Creater of Human Resources Development Center at TU Dr. TJ Pinnock Sr. dies

Dr. Theodore James (TJ) Pinnock Sr.

Dr. Theodore James (TJ) Pinnock Sr., passed peacefully on June 26, 2016 with family and friends by his side in Richmond, Va.

Dr. Pinnock was born James Theophilus Pinnock on March 23, 1923 in Darliston, Westmoreland, a settlement in western Jamaica, to Joseph Samuel Pinnock and Caroline Rebecca Owen.

Dr. Pinnock was a graduate of Knockalva Technical High School in Jamaica, as well as the College of Agriculture, Science and Education (Government Farm School) in Kingston. He received his bachelor’s and master’s degrees from Tuskegee (Institute) University and he earned his Ph.D. from the University of Wisconsin in Madison. 

In the early 1960s he created The Human Resources Development Center at Tuskegee (Institute) University and served as its first executive director. HRDC, the Extension Division of the university, was started with grants that grew to more than $9 million, with the major objective of improving the quality of rural life in Alabama and the southeast. The majority of beneficiaries from this program were African-American. He later worked at Virginia Tech in the Department of Cooperative Extension as a program evaluator. Later, he spent the remainder of his career as a community resource development specialist at Alcorn State University in Mississippi.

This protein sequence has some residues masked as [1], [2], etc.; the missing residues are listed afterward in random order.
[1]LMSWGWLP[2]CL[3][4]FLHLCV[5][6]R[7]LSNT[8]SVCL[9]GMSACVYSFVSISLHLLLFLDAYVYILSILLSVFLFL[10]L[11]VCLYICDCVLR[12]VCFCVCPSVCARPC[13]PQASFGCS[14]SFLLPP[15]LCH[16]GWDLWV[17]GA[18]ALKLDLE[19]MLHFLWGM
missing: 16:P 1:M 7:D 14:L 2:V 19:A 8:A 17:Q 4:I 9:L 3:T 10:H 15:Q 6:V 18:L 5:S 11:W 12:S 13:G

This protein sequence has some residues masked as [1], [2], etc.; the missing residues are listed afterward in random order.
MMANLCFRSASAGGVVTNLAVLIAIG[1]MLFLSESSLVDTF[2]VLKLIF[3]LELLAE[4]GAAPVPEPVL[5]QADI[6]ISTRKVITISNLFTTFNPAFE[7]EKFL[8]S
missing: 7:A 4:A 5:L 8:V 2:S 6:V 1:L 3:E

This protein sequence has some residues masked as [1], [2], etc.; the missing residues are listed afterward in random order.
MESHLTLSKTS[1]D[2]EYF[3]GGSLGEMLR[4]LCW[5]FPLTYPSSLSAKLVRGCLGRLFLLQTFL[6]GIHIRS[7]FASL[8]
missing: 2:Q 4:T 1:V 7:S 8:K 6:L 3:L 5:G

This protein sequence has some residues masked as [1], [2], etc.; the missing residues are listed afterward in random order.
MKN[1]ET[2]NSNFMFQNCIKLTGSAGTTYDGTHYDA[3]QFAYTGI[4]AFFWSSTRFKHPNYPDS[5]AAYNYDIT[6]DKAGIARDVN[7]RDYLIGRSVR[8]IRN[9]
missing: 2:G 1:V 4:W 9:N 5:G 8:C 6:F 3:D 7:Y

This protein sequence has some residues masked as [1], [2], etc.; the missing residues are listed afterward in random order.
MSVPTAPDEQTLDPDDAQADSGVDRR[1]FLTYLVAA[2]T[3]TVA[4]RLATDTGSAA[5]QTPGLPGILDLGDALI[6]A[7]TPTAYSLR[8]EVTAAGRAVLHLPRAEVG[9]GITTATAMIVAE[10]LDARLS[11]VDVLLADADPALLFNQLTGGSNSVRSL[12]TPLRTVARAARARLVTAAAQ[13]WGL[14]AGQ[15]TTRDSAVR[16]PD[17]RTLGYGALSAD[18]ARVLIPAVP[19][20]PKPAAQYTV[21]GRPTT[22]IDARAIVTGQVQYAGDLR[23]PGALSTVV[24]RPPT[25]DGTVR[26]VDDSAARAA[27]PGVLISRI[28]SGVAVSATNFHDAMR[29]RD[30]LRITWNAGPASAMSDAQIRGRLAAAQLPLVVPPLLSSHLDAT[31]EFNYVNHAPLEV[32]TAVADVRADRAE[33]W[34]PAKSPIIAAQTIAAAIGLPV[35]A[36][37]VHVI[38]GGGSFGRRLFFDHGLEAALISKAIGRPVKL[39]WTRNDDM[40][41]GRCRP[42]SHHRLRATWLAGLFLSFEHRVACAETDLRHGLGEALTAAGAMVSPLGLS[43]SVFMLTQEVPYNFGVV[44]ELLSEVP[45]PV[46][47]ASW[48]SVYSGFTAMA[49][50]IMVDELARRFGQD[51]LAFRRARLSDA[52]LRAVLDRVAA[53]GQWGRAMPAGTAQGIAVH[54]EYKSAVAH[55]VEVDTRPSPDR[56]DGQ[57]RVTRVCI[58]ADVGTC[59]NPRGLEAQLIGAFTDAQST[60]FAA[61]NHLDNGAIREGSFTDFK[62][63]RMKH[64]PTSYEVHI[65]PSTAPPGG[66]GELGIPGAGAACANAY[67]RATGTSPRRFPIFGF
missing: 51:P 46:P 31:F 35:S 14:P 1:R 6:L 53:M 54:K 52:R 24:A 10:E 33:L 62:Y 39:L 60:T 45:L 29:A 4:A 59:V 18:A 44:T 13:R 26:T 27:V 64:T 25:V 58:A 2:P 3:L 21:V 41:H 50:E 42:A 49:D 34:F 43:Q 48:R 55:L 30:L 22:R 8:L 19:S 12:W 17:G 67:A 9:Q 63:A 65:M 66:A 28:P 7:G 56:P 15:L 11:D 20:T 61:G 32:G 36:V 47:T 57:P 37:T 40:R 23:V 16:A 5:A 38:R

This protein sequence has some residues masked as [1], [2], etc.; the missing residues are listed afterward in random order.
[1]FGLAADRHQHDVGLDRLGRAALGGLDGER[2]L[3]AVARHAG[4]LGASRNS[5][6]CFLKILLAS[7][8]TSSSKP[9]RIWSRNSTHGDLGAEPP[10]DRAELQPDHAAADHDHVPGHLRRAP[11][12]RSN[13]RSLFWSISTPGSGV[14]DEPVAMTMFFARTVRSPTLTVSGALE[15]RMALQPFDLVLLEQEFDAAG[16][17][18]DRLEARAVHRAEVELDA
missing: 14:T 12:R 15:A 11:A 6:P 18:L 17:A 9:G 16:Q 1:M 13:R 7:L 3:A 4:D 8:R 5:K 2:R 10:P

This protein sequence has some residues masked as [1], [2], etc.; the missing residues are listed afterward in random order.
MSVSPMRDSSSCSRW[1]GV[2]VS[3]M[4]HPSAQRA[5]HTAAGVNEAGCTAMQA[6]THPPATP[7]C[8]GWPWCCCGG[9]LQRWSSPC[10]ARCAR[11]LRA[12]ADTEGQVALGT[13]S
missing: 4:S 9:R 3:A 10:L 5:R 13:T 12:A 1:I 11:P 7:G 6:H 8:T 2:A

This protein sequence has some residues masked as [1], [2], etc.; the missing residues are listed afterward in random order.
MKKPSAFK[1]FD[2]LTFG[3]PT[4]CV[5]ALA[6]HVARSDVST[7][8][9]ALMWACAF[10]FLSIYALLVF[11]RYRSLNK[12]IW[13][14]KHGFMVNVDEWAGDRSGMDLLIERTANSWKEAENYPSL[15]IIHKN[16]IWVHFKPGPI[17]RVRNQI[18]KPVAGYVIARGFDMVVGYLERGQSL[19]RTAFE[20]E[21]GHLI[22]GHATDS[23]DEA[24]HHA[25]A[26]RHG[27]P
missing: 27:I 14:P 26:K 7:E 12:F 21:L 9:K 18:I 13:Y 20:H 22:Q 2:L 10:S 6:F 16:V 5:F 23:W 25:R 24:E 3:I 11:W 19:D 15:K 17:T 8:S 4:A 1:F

In 1966, he prepared “The Results of an Exploratory Study of Functional Illiterates in Macon County, Alabama,” which has been selected by scholars for its culture importance and place in imparting the knowledge base of civilization as we know it. The book is held in numerous university and scholarly libraries across the county, including the Library of Congress.

He received several honors and awards over the course of his prestigious career in recognition of his effort and contributions on improving the life of rural communities and African-Americans in the southern U.S. He was a 2012 inductee of the George Washington Carver Public Service Hall of Fame. The Professional Agricultural Workers Conference (PAWC) was initiated by Booker T. Washington in 1894.

Dr. Pinnock is survived by his wife of 57 years, Harriet Gertrude Bentley Pinnock; his five children, Van Arthur Pinnock, Theodore James Pinnock Jr., Clayton Bentley Pinnock, Burchell Fitzgerald Pinnock and Carolyn Coretta Pinnock; 11 grandchildren and seven great-grandchildren.

Memorial Service will be Aug. 20 at 11 a.m. in Tuskegee University Chapel . Reception to follow.

In lieu of flowers, contributions may be made to: Tuskegee University College of Agriculture, Environment and Nutrition Services, National Hospice Foundation or the Alzheimer’s Association

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